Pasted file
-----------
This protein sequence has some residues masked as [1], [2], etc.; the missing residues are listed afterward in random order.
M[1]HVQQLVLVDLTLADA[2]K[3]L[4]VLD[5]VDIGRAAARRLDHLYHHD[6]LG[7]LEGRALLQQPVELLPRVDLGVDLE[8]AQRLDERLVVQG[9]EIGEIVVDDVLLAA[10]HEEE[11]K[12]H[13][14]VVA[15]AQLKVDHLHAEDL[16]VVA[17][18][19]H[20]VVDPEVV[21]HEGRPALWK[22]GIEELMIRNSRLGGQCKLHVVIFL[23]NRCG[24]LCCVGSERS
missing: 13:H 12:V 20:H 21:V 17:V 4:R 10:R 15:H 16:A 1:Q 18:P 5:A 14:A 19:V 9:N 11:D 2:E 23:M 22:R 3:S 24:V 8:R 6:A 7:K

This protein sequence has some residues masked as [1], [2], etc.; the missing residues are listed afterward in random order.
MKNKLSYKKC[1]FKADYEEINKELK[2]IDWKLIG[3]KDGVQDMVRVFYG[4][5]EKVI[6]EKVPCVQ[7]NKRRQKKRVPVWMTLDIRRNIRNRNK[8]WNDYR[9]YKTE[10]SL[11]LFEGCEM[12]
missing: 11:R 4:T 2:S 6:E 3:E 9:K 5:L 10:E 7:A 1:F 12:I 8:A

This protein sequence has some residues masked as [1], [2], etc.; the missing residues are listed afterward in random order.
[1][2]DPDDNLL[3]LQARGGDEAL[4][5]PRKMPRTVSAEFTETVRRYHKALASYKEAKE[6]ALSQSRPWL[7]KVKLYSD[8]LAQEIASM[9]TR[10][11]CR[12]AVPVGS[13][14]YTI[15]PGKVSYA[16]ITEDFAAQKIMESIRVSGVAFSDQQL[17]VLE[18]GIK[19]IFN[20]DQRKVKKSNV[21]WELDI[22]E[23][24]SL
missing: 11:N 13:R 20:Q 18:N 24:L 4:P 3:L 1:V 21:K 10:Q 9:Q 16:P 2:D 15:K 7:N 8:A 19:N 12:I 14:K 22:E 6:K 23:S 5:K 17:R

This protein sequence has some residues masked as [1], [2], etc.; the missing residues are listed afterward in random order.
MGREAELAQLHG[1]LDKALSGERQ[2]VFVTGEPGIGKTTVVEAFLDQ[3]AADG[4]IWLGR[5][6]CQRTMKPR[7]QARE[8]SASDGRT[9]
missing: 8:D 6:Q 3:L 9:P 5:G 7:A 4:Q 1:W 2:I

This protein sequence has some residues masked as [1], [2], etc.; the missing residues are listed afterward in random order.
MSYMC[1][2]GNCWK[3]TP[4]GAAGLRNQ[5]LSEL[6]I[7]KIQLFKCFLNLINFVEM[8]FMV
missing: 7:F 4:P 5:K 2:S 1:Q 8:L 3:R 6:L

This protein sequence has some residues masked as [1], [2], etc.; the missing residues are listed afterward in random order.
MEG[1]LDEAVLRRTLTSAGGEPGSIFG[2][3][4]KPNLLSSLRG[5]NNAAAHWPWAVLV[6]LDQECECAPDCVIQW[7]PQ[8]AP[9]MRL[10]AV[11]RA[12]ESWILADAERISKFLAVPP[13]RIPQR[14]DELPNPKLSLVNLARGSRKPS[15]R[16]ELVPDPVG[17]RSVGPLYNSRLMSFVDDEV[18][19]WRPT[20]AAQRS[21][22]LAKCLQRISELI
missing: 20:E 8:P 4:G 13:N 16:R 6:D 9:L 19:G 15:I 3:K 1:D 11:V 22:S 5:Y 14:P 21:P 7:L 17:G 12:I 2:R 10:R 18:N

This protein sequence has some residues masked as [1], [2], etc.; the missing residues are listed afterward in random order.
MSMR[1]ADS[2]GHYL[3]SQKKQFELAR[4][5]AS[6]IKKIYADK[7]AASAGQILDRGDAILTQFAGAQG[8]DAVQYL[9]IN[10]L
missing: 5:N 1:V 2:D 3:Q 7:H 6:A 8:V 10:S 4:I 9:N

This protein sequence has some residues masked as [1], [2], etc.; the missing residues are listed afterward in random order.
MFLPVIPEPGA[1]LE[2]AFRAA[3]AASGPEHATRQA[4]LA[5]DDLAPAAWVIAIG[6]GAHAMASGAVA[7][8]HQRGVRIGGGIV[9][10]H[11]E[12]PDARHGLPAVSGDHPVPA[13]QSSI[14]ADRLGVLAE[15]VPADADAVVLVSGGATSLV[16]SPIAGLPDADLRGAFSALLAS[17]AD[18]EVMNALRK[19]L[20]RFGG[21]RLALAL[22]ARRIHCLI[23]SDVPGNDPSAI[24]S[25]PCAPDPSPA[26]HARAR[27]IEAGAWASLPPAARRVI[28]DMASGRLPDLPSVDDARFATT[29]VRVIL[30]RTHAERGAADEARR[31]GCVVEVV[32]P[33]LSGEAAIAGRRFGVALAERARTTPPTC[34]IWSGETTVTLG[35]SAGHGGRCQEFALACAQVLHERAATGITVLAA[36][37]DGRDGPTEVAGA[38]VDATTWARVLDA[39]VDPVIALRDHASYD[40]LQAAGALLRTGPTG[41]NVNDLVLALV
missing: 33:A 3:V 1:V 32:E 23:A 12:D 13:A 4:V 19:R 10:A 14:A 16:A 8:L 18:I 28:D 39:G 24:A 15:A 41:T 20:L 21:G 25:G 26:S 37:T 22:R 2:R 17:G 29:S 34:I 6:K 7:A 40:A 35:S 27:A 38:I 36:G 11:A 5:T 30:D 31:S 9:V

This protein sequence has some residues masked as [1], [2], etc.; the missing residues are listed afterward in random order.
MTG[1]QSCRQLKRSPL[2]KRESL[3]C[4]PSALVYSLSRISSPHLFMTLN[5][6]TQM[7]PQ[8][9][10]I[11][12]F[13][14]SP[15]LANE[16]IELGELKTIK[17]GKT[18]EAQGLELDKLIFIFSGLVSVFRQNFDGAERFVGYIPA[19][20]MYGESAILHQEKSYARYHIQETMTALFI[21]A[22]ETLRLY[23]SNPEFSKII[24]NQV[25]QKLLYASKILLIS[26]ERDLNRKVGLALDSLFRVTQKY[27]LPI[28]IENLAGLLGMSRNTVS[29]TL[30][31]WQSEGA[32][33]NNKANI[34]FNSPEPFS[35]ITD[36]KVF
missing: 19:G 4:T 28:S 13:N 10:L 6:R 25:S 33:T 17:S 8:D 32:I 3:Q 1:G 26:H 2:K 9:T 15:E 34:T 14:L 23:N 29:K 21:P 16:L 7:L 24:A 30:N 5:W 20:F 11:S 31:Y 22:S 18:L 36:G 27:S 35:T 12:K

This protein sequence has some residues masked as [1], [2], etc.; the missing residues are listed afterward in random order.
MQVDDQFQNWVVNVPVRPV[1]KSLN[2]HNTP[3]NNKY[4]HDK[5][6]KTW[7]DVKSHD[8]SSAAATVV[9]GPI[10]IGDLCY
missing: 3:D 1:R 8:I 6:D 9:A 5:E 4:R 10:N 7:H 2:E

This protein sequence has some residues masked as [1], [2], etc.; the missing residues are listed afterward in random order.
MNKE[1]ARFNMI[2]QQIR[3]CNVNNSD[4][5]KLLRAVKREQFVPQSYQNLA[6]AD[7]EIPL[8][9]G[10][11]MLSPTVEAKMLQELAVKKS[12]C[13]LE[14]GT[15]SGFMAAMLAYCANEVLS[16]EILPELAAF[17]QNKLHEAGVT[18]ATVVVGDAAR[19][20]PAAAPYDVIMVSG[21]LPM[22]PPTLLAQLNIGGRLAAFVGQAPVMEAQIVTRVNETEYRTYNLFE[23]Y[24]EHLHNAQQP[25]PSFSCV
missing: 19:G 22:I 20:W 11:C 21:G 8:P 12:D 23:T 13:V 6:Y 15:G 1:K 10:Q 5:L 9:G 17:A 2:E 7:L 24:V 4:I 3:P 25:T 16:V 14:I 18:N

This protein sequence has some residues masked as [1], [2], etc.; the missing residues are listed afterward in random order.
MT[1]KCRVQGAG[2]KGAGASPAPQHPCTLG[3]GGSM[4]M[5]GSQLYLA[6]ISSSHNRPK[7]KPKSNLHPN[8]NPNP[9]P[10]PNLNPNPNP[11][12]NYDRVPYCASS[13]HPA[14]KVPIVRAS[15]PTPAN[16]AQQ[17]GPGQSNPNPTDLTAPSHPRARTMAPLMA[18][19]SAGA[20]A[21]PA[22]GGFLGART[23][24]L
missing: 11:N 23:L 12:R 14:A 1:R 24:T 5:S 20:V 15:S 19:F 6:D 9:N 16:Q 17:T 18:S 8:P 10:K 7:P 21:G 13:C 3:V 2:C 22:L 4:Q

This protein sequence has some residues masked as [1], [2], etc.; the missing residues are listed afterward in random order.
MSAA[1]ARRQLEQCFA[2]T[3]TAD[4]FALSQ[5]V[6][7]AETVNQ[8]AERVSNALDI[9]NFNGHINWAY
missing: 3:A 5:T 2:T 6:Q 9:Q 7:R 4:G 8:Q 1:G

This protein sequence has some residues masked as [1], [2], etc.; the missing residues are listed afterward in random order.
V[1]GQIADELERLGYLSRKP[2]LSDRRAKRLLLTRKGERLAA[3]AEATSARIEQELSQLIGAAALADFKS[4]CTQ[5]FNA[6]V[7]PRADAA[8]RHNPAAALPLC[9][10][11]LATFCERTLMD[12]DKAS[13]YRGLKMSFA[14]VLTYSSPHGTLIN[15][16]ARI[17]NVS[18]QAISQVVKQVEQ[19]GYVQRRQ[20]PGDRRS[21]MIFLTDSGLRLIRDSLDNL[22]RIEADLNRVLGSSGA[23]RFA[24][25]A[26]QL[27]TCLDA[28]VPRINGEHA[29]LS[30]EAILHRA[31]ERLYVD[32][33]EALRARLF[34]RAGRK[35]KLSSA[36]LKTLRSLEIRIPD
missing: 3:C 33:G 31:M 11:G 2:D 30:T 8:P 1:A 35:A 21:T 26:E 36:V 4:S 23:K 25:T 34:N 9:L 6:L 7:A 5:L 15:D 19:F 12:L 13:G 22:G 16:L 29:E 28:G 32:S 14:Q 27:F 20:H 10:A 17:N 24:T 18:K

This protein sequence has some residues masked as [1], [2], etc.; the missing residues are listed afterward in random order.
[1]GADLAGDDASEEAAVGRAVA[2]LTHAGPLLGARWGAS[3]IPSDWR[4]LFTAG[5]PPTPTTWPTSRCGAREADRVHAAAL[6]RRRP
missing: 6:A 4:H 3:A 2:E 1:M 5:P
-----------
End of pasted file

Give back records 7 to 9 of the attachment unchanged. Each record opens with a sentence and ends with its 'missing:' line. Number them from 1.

This protein sequence has some residues masked as [1], [2], etc.; the missing residues are listed afterward in random order.
MSMR[1]ADS[2]GHYL[3]SQKKQFELAR[4][5]AS[6]IKKIYADK[7]AASAGQILDRGDAILTQFAGAQG[8]DAVQYL[9]IN[10]L
missing: 5:N 1:V 2:D 3:Q 7:H 6:A 8:V 10:S 4:I 9:N

This protein sequence has some residues masked as [1], [2], etc.; the missing residues are listed afterward in random order.
MFLPVIPEPGA[1]LE[2]AFRAA[3]AASGPEHATRQA[4]LA[5]DDLAPAAWVIAIG[6]GAHAMASGAVA[7][8]HQRGVRIGGGIV[9][10]H[11]E[12]PDARHGLPAVSGDHPVPA[13]QSSI[14]ADRLGVLAE[15]VPADADAVVLVSGGATSLV[16]SPIAGLPDADLRGAFSALLAS[17]AD[18]EVMNALRK[19]L[20]RFGG[21]RLALAL[22]ARRIHCLI[23]SDVPGNDPSAI[24]S[25]PCAPDPSPA[26]HARAR[27]IEAGAWASLPPAARRVI[28]DMASGRLPDLPSVDDARFATT[29]VRVIL[30]RTHAERGAADEARR[31]GCVVEVV[32]P[33]LSGEAAIAGRRFGVALAERARTTPPTC[34]IWSGETTVTLG[35]SAGHGGRCQEFALACAQVLHERAATGITVLAA[36][37]DGRDGPTEVAGA[38]VDATTWARVLDA[39]VDPVIALRDHASYD[40]LQAAGALLRTGPTG[41]NVNDLVLALV
missing: 33:A 3:V 1:V 32:E 23:A 12:D 13:A 4:V 19:R 10:A 14:A 16:A 8:L 18:I 28:D 39:G 24:A 15:A 41:T 20:L 21:G 25:G 26:S 37:T 22:R 2:R 17:G 29:S 34:I 6:K 7:A 40:A 35:S 27:A 38:I 36:G 11:A 5:T 30:D 31:S 9:V

This protein sequence has some residues masked as [1], [2], etc.; the missing residues are listed afterward in random order.
MTG[1]QSCRQLKRSPL[2]KRESL[3]C[4]PSALVYSLSRISSPHLFMTLN[5][6]TQM[7]PQ[8][9][10]I[11][12]F[13][14]SP[15]LANE[16]IELGELKTIK[17]GKT[18]EAQGLELDKLIFIFSGLVSVFRQNFDGAERFVGYIPA[19][20]MYGESAILHQEKSYARYHIQETMTALFI[21]A[22]ETLRLY[23]SNPEFSKII[24]NQV[25]QKLLYASKILLIS[26]ERDLNRKVGLALDSLFRVTQKY[27]LPI[28]IENLAGLLGMSRNTVS[29]TL[30][31]WQSEGA[32][33]NNKANI[34]FNSPEPFS[35]ITD[36]KVF
missing: 19:G 4:T 28:S 13:N 10:L 6:R 25:S 33:T 17:S 8:D 32:I 3:Q 1:G 26:H 2:K 9:T 15:E 34:T 14:L 23:N 29:K 21:P 16:L 7:L 24:A 30:N 5:W 20:F 11:S 31:Y 22:S 18:L 36:G 27:S 35:T 12:K